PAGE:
'Last week we had a life.' Ukrainians criss-cross country for days in search of escape route

Romanian Red Cross workers hand out blankets to refugees from Ukraine who crossed the border at Sighetu Marmatiei, Romania, shortly before midnight on February 28.

Sighetu Marmatiei, Romania (CNN)Elena Holitsyna and her daughter, Valerie, were exhausted by the time they arrived in Sighetu Marmatiei, Romania, and were greeted by dozens of volunteers and a little girl handing out yellow tulips.

They had spent four days crisscrossing Ukraine, hoping to find safety, each day bringing with it more news of Russian soldiers advancing through their country. 
"Last week, we had a life. We had plans," the 39-year-old, dressed in a white coat stained from the arduous journey, said. "And now, our life is this," she said, sobbing amid her possessions -- the few pieces of luggage they'd packed in a rush to flee Kyiv. Valerie, 16, clutched the Ukulele she got just last week.
    The day before the Russian invasion, Holitsyna, a French teacher, was teaching vocabulary, while Valerie was planning to buy a gift for her half-sister's birthday. "She turned three yesterday," Valerie said. 
      Now they are hundreds of miles apart. Valerie's half-sister is staying with her mother in her maternal grandparents' village.
      Holitsyna's brother had driven them toward the border while her partner, a doctor at a Kyiv hospital, remained in the city to treat the wounded. "My heart is in two," broken, she said. "Part is with Valerie and part is with the man I love."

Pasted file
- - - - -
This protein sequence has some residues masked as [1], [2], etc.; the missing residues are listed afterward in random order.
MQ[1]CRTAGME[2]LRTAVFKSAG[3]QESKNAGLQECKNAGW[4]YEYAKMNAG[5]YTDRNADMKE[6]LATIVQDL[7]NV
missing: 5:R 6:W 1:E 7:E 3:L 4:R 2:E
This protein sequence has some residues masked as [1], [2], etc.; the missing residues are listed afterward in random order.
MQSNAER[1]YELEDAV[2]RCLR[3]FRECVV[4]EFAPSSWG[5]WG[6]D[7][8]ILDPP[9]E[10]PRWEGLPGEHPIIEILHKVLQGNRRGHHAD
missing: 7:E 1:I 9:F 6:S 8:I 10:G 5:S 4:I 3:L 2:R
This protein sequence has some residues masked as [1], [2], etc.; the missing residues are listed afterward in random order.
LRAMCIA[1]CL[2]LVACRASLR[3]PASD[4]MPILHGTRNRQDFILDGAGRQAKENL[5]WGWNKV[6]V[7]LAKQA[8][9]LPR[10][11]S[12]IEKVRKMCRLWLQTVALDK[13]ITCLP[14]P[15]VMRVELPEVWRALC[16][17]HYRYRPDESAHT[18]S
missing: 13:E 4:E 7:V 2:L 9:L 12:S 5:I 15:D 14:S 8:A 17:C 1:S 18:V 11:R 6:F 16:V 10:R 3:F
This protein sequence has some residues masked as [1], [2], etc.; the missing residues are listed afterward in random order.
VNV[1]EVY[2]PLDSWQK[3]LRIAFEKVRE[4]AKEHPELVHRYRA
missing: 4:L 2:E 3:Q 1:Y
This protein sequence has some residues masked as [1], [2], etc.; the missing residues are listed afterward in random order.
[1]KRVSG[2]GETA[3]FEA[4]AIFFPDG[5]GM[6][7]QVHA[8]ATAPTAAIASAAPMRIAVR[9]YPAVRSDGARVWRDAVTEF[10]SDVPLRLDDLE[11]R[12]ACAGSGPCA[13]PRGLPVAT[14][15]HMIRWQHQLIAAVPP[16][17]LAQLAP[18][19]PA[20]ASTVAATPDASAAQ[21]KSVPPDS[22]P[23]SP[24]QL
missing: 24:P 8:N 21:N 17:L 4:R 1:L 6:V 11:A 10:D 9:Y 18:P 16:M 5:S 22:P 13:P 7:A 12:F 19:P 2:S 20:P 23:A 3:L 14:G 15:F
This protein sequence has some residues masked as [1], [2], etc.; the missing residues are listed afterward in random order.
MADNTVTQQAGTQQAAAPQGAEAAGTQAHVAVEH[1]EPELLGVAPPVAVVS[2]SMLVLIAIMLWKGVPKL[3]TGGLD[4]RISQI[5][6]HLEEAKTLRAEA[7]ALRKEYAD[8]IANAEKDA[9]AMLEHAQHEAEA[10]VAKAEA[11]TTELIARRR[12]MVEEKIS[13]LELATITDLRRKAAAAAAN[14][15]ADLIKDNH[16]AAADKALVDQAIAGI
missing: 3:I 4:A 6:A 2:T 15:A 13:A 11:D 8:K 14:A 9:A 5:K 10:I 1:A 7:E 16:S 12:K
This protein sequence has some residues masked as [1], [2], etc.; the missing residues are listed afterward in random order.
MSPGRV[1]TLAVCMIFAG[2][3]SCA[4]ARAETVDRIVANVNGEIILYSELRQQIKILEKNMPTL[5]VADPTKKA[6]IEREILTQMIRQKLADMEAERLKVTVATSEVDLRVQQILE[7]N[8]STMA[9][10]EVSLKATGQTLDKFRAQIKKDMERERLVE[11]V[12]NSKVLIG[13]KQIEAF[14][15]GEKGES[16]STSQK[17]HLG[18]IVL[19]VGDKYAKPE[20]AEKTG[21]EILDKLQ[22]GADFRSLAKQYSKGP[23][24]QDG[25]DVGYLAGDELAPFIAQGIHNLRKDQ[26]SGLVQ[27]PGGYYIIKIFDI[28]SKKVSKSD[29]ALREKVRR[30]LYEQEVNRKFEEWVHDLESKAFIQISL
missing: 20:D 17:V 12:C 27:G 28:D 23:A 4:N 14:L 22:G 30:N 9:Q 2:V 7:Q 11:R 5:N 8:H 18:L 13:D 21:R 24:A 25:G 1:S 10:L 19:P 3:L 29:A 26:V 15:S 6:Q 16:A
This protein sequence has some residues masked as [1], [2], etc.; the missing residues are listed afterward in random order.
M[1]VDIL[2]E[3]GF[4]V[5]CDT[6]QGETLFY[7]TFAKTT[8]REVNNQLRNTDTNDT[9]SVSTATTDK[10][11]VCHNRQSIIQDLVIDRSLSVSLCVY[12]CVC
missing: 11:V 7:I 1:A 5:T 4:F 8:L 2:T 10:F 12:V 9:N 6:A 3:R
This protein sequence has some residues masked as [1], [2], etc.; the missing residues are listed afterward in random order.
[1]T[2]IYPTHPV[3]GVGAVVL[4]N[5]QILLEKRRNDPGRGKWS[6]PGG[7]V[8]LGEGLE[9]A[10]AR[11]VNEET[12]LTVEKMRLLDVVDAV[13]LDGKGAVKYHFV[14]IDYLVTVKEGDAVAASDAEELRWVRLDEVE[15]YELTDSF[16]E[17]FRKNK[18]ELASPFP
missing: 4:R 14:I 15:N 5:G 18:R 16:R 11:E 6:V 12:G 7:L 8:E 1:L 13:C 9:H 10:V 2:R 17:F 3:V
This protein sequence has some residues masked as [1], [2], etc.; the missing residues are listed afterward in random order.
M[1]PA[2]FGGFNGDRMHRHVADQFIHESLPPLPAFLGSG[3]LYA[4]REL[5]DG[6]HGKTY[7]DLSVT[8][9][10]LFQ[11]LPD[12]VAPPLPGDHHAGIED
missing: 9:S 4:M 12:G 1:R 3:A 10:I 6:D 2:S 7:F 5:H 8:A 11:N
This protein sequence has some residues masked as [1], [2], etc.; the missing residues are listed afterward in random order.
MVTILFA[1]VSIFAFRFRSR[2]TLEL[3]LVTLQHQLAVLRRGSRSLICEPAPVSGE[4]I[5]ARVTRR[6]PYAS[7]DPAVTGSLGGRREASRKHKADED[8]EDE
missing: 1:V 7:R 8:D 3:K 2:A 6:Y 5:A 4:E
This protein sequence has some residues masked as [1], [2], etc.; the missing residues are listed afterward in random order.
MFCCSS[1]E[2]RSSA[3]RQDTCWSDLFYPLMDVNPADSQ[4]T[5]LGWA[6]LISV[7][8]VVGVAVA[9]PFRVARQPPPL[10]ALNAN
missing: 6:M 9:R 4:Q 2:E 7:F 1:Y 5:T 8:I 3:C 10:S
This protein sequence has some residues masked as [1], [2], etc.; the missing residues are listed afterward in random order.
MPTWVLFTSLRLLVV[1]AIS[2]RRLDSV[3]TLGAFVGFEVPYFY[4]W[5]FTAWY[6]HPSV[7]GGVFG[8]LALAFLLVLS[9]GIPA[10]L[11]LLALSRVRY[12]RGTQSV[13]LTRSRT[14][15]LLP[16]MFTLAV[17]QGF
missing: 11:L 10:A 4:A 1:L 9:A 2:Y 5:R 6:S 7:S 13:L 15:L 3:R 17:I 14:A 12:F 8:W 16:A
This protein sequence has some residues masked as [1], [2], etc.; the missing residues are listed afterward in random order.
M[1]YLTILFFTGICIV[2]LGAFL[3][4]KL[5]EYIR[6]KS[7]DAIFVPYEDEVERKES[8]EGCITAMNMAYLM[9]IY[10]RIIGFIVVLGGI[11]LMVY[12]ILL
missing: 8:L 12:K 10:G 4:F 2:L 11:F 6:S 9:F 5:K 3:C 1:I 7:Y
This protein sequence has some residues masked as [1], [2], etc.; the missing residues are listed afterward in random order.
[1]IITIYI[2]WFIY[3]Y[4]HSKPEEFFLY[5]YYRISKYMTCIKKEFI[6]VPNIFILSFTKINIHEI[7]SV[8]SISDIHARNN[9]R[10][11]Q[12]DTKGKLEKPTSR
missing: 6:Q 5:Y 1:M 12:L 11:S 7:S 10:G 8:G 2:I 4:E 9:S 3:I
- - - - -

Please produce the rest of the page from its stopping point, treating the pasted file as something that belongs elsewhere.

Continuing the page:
Initially, Holitsyna's brother had headed for Lviv, she said, "but there are tens of thousands of people waiting" to cross into Poland, so they made no attempt to queue there, opting to drive to Romania instead. 
        "This isn't the first time this has happened, but it is the worst," Holitsyna said. 
        The family started a new life in Kyiv after being uprooted in 2014 when Russian-backed separatists occupied the Donbas region of eastern Ukraine, which was their home.
        Now, under a tent set up by volunteers, Holitsyna, Valerie and Holitsyna's 64-year-old father waited for a relative who relocated to Bulgaria in 2014, and who had been driving overnight to reach them in this hilly, sparsely-populated region.
        They are among the 677,000 people who have fled their homes in Ukraine in less than a week, according to the UNHCR, which fears it could become "Europe's largest refugee crisis this century."
        They are seeking refuge from the Russian invasion that has upended international politics and triggered the greatest security crisis in Europe since the Cold War
        UNHCR has issued an appeal for $1.7 billion USD in aid, estimating that 12 million people in Ukraine could be left in need of relief and protection, with a further four million expected to need help in neighboring countries. 
        Meanwhile, the UN says that at least 102 civilians have been killed across the country and 304 injured, though those figures are likely underestimated.
        As Ukraine's European neighbors pledged to welcome the country's citizens with open arms, many refugees first fled to Lviv, a large city just over two hours' drive from the Polish border. But Ukrainian-Polish border crossings have now become bottlenecked, with refugees reporting having to wait in seemingly endless lines in the freezing weather.
        Accounts such as these are forcing many of those desperate to get out to head south instead, including to Romania, the EU country with which Ukraine shares the longest border.